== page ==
Andy

Bosch Specifications (post #193571, reply #20 of 51)

To aid in the brainstorm and put some of my own ideas to use, I am currently redesigning my home jobber wooden bench in Sketchup. I figure I should take the dimensions and features of the Bosch GCM12SD Axial Glide Saw into account, since I hope to have one someday and since you have this miter saw stand thing going here.

My general ideal is to make a stand that will move between the job and the truck like a dolly; loaded with all the tools you will need for the task at hand so you only need to make one trip. It will slide into the truck fully loaded so it acts like a modular storage unit within the truck. Wheels will certainly of the wide pneumatic style. Set-up will include the use of wood, metal, or wood/metal hybrid adjustable fold-out legs Once set up onsite, it will have room to cut anything from tiny shoe returns, up to 2x12x16's using wood/metal hybrid extension wings. It will definitely have onboard power ports, probably a lighting solution, and possibly even a built in ipod radio of some sort. While it could be used for any trade, or just be a workbench for that matter, I will be designing mine to function best for trim carpenters as I believe that is whom the Bosch Axial Glide was truly designed for. It will have work room in front of the saw for clamping, coping, edge routing, and small assembly tasks. I will incorporate at least TWO drawers this time, one for fine woodworking, layout tools, clamps, and saw accessories such as I have now and a second that I will fit for my [Bosch Colt] router as well as my barrel grip jig saw that I use for coping. Router bits may or may not be stored onboard. 

That's about it, I hope to work on the design this week maybe you can show us what you are working on too (rough sketches are fine!).

Oh, and on the issue of wood vs. metal construction... I could see this being an issue over at Fine WoodWorking where they are total wood nuts, it's even in the title. But this is Fine HomeBuilding! As a professional remodeler I enjoy the challenge of working in mixed media. While wood is my mainstay, home remodeling and construction dictates regularly work with metal, plastic, masonry, fiberglass, and much more. It is my opinion that a professional contractor should be proficient with a number of materials, tools,  and processes which includes [but is not limited to] metal cutting, bending, and welding.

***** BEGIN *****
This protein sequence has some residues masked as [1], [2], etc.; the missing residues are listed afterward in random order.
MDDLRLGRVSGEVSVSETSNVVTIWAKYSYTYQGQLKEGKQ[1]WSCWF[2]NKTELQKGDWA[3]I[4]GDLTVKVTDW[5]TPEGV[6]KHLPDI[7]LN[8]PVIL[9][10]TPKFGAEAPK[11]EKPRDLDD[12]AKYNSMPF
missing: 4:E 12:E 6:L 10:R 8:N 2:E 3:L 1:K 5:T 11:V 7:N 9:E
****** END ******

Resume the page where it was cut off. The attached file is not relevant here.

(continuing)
DC

"Power Bench" (post #193571, reply #18 of 51)

Here is an interesting variation of the miter saw stand.......

 http://www.powerbench.com/

Sketchup Model (post #193571, reply #21 of 51)

Is there any way I could persuade someone to create and post a [reasonably detailed] Sketchup model of the new Bosch Axial Glide saw? 

Thanks

DC

Sketchup Progress (post #193571, reply #22 of 51)

so far...

Got the folding wood/metal hybrid wings, folding metal legs, dual drawers, power strip, wheels,  hand truck conversion capability, iPod dock, and I even incorporated a t-track grid for face frame/pocket screw needs or just general clamping.

Now I just need that Bosch saw model.

 DC    

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! (post #193571, reply #27 of 51)

!

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Nice work on the miter saw (post #193571, reply #24 of 51)

Nice work on the miter saw stand.  I see that FHB thought so also and included a couple of pictures in the most recent issue.  Congratulations!

It still makes me wonder about the lack of participation here, but someone at FHB is paying attention to something.

Mitersaw Workstation (post #193571, reply #23 of 51)

Hello Dan, I have been in the "trade" for 33 years now and have a gift for problem solving which has been cultivated by years of dealing with problems and short-comings in tools and their accessories.  I have a mitersaw workstation too.  Mine works as tool and material support for all makes and brands.  One of my benefits is that I support all cuts made on both sides of the blade up to 11' in length.  I have no "drops".  I utilize a pair of folding, carpenters horses as the primary foundation for my "ToolStation".  These are made of steel and could be aluminum.  I can easily adapt to attach stop blocks. I can support flat stocks and round pipe too without it rolling off the support surface.  My tool platform can be moved side to side to enhance added support to one side over the other as well.  My "legs" to my sawhorses can be removed from their cross-member or they can be folded and still remain with them.  This aids in portability when dealing with lessened storage space for transportation.  When a mitersaw workstation is not required, its' base, a pair of sawhorses, are always available.